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Useful Coax Cable Adapters

coax cable adapters

If you are a radio nut like me, your junk box is probably full of useful coax cable adapters. Boy, these sure come in handy.

Our world revolves around connectivity with coax cables and connectors. These are used to connect radio receivers to antennas. Our most popular cables have a nominal impedance of 50Ω or 75Ω.  Each type of cable requires a connector.

You will notice that the most popular connectors are UHF (SO-239), BNC, F, and SMA. Generally, these are used on progressively smaller diameter cables and progressively higher frequencies. UHF connectors became standard during World War II and work well up to 300 MHz. BNC increases that range to 4 GHz. F-connectors are standard for cable television using 75Ω cable. And, the newer SMA reach up to 18 GHz.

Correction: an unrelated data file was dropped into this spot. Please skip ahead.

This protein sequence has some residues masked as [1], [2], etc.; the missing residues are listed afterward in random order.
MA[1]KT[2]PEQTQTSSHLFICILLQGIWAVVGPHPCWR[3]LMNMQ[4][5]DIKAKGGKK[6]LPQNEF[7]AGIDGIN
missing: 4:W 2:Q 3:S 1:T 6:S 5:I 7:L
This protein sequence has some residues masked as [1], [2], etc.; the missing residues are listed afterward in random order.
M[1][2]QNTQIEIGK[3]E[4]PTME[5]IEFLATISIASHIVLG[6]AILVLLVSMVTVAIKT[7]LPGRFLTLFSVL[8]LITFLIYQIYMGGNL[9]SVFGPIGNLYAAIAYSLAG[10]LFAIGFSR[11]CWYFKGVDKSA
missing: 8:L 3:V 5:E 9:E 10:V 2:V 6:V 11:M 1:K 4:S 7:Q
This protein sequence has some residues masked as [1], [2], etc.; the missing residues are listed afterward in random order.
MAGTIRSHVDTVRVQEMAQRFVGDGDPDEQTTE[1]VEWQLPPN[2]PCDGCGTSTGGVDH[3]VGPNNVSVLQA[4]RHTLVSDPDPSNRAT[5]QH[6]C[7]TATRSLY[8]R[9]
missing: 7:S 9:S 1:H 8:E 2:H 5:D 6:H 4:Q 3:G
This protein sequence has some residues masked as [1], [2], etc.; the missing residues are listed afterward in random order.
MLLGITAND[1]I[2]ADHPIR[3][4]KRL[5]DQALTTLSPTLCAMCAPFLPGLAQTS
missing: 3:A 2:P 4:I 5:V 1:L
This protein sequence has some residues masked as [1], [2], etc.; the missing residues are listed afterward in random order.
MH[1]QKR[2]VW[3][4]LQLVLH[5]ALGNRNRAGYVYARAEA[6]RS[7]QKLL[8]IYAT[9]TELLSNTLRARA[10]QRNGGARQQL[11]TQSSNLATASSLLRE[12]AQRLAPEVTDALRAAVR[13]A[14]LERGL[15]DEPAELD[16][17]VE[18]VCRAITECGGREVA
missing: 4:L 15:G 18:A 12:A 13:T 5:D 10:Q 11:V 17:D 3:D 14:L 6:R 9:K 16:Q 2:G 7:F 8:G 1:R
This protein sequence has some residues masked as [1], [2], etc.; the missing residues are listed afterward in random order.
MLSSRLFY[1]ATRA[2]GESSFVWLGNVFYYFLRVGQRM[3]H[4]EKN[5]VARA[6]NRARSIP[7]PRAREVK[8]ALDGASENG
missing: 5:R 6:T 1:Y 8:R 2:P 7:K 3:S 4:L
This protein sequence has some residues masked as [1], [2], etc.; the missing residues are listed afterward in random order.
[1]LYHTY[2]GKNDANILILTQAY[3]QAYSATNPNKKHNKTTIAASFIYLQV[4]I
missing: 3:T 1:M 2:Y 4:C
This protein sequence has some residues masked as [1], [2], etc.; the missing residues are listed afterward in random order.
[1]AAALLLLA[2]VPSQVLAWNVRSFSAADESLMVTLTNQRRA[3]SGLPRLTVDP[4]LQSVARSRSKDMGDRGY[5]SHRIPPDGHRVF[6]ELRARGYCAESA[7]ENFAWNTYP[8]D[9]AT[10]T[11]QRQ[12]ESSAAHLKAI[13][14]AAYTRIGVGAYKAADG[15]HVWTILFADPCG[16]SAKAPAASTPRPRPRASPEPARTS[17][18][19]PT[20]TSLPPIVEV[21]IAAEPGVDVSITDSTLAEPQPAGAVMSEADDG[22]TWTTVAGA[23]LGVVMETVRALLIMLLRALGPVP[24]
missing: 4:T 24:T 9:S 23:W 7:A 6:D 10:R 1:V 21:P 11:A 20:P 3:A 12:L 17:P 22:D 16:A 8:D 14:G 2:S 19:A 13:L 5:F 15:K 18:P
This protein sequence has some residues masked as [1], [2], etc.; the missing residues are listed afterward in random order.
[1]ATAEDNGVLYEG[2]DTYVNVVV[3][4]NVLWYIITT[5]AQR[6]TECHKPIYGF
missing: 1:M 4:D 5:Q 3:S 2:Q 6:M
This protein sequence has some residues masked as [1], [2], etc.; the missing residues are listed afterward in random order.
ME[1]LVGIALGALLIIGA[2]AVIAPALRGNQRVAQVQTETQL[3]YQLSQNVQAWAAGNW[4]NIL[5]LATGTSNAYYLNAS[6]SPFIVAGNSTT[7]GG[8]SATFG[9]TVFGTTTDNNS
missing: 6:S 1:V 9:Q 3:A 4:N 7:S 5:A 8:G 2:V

You can read the complete history of these cables and connectors here.

So, why do we need coax cable adapters? Simple. There is no standard “one size fits all” connector. Most ham gear uses the UHF connector, so that is almost standard. But, none of my SDR receivers use these. They are either BNC, or in the case of the wideband gear, the tiny SMA.

On top of that, a lot of us use cable TV patch cords for switching or routing antennas to different radios. These use the F-connector. So, how do we make all this connectivity work?

Enter Cheap Coax Cable Adapters

Shown above is a collection of coax cable adapters. These are readily available on E-bay, Amazon or local electronics stores.

If you know much about impedance matching, you can probably guess that inserting adapters may introduce loss. That’s true. Every connector you attach to a cable may create 0.2 dB insertion loss. Typically, a coax cable adapter creates 0.5 dB insertion loss. As does a short run of 75Ω cable connected to a 50Ω input on your radio.

But for those of us focused on HF and below, these insertion losses and reduction in power transfer are trivial and don’t really make a difference. Not so at UHF and microwaves, though.

When you can live with minor losses, coax cable adapters offer huge convenience at very low cost. And besides, who really wants to solder tiny coax onto an SMA connector?

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